Coast residents in last-minute rush to file land claim papers
By Bernard Sanga and Patrick Beja
| September 1st 2021
Have you lost your land to grabbers? Have you lived on a piece of land for several years and by law you are entitled to ownership of that property but you do not have a title deed? Are you a tenant-at-will?
Or maybe you just did not apply for a title deed for whatever reason. Well, you have 19 days to file a claim for that land.
The Historical Land Injustice Law (the Land Law Amendment Act of 2016) requires all claims for such land are presented to the National Land Commission (NLC) by September 21.
The law is expected to help the country resolve the cases of historical land injustices.
It has emerged that the number of cases filed at the Coast — one of the areas adversely affected by land injustices with hundreds of thousands of squatters — is negligible.
In Mombasa for instance, only 80 case had been filed at the NLC offices by Friday.
In 2013, President Uhuru Kenyatta promised to resolve historical land injustices, especially at the Coast, saying he’ll ensure it is not used as a political tool again.
During elections, politicians would promise to resolving the land issue at the Coast in order to woo voters, then disappear.
Uhuru’s initial plan was to issue 500,000 title deeds during his five years in office.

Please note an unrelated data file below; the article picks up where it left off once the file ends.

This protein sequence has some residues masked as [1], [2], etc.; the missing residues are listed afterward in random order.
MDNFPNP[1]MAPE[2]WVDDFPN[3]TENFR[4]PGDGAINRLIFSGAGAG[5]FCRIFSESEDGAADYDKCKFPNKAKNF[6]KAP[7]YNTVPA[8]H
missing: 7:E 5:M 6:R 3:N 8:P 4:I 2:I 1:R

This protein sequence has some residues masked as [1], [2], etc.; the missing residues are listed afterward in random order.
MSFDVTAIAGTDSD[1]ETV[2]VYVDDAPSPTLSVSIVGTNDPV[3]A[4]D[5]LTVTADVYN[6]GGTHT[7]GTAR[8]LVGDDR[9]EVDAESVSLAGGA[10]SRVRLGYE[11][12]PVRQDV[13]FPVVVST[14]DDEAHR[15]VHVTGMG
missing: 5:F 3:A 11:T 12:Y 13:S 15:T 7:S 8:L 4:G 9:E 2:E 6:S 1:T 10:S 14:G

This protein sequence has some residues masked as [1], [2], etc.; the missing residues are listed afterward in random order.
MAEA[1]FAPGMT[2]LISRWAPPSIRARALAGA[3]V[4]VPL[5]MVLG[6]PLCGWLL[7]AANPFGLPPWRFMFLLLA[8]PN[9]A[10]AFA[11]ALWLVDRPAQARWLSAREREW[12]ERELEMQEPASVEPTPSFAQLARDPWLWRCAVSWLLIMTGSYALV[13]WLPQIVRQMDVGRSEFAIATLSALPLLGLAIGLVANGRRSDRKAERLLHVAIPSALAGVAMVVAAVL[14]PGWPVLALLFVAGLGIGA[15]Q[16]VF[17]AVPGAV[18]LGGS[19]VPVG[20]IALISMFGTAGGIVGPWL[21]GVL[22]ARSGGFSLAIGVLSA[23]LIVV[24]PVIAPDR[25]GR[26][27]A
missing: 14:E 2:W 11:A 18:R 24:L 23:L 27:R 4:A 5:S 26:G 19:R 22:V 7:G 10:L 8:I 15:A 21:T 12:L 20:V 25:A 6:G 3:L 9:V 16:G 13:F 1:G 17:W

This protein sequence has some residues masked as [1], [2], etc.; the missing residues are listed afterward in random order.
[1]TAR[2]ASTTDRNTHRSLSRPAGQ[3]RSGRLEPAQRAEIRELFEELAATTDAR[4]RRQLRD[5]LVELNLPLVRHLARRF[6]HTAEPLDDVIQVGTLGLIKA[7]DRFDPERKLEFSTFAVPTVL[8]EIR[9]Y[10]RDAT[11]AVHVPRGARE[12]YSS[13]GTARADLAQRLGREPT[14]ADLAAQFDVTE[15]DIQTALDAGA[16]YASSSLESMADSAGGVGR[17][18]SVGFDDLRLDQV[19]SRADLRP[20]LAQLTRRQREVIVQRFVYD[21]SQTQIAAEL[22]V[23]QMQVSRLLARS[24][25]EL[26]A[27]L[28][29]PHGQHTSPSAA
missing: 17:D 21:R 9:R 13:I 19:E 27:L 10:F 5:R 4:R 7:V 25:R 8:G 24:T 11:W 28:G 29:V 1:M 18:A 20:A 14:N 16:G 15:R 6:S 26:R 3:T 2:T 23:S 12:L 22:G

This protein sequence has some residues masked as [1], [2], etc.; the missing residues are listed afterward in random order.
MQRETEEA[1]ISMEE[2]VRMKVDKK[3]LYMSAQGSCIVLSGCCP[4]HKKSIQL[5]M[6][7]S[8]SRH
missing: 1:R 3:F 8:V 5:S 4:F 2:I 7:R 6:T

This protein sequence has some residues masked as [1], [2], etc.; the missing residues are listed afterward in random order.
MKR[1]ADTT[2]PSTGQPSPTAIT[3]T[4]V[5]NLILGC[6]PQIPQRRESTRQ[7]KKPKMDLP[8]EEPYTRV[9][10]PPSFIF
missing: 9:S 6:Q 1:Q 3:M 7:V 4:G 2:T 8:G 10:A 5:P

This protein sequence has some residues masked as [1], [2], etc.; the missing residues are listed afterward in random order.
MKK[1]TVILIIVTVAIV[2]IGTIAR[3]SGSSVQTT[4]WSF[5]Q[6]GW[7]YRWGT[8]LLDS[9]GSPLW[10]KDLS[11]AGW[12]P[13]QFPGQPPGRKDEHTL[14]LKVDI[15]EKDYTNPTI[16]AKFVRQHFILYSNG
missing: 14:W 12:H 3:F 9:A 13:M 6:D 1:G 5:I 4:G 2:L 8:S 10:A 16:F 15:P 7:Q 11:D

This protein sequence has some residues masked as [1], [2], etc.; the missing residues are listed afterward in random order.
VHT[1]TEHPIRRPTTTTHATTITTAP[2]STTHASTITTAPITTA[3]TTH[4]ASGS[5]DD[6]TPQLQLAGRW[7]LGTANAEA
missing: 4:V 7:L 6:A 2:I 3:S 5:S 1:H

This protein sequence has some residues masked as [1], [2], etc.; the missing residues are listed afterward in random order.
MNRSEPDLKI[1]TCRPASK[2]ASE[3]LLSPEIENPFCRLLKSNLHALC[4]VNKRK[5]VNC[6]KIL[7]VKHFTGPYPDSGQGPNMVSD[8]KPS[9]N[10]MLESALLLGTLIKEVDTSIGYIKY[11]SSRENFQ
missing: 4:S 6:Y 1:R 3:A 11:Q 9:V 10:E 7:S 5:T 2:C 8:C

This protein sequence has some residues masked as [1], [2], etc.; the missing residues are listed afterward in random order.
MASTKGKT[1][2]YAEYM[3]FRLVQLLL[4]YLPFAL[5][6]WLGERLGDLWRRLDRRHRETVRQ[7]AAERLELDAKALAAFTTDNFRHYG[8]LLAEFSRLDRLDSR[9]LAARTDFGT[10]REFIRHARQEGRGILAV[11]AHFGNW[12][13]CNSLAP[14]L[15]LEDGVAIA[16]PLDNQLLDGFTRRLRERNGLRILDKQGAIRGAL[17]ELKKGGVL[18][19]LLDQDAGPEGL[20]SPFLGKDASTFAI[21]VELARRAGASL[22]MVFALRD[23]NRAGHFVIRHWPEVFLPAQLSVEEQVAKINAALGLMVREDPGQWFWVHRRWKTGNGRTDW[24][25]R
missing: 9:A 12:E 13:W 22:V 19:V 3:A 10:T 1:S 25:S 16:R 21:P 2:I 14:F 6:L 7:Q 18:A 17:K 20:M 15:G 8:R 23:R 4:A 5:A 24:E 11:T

Three weeks ago, he issued 2,169 land titles to residents of Rabai Constituency in Kilifi County. He is expected to distribute more title deeds when he returns.
Figures from the Ministry of Lands indicate that Coast has received 500,000 title deeds in the last nine years.
This is more than what they had received in 50 years before Jubilee administration came to power.
A document issued by the then Lands Cabinet Secretary Charity Ngilu showed Coast had received 230,000 title deeds by August 2013.
Kilifi, according to Governor Amason Kingi, received 52,000 land title deeds between 1963 and 2012. Between 2013 to date, it has received 100,000 title deeds.
Kingi said in nine years, under the Jubilee administration, the number of Coast residents with title deeds had risen.
Land rights activists at the Coast however say the delay in issuance of title deeds, after the enactment of the 2010 Constitution, was due to wrangles among political leaders.
Some leaders are said to be planning to ask the National Assembly to review the law and extend the deadline to enable more people file the claims.
So, why did many Coast residents fail to file the claims as expected?
Critics are accusing the land commission of not doing enough to sensitise residents on how to file land claims.
Many residents said they had problems with the language used in the claim forms. There are those who said the English used was too complicated for them.
Former NLC chair Muhammad Swazuri said most of the affected had difficulty proving the properties belong to them because they lacked ownership documents.
Prof Swazuri told The Standard by the time he left office in February 2019, the commission was handling over 700 cases of historical land injustices from across the country.
“When I left office, the commission was looking into 740 cases of historical injustices. The problem was lack of documentation, especially on the part of squatters,” he said.
Many Coast residents were hopeful the formation of NLC would end their land woes.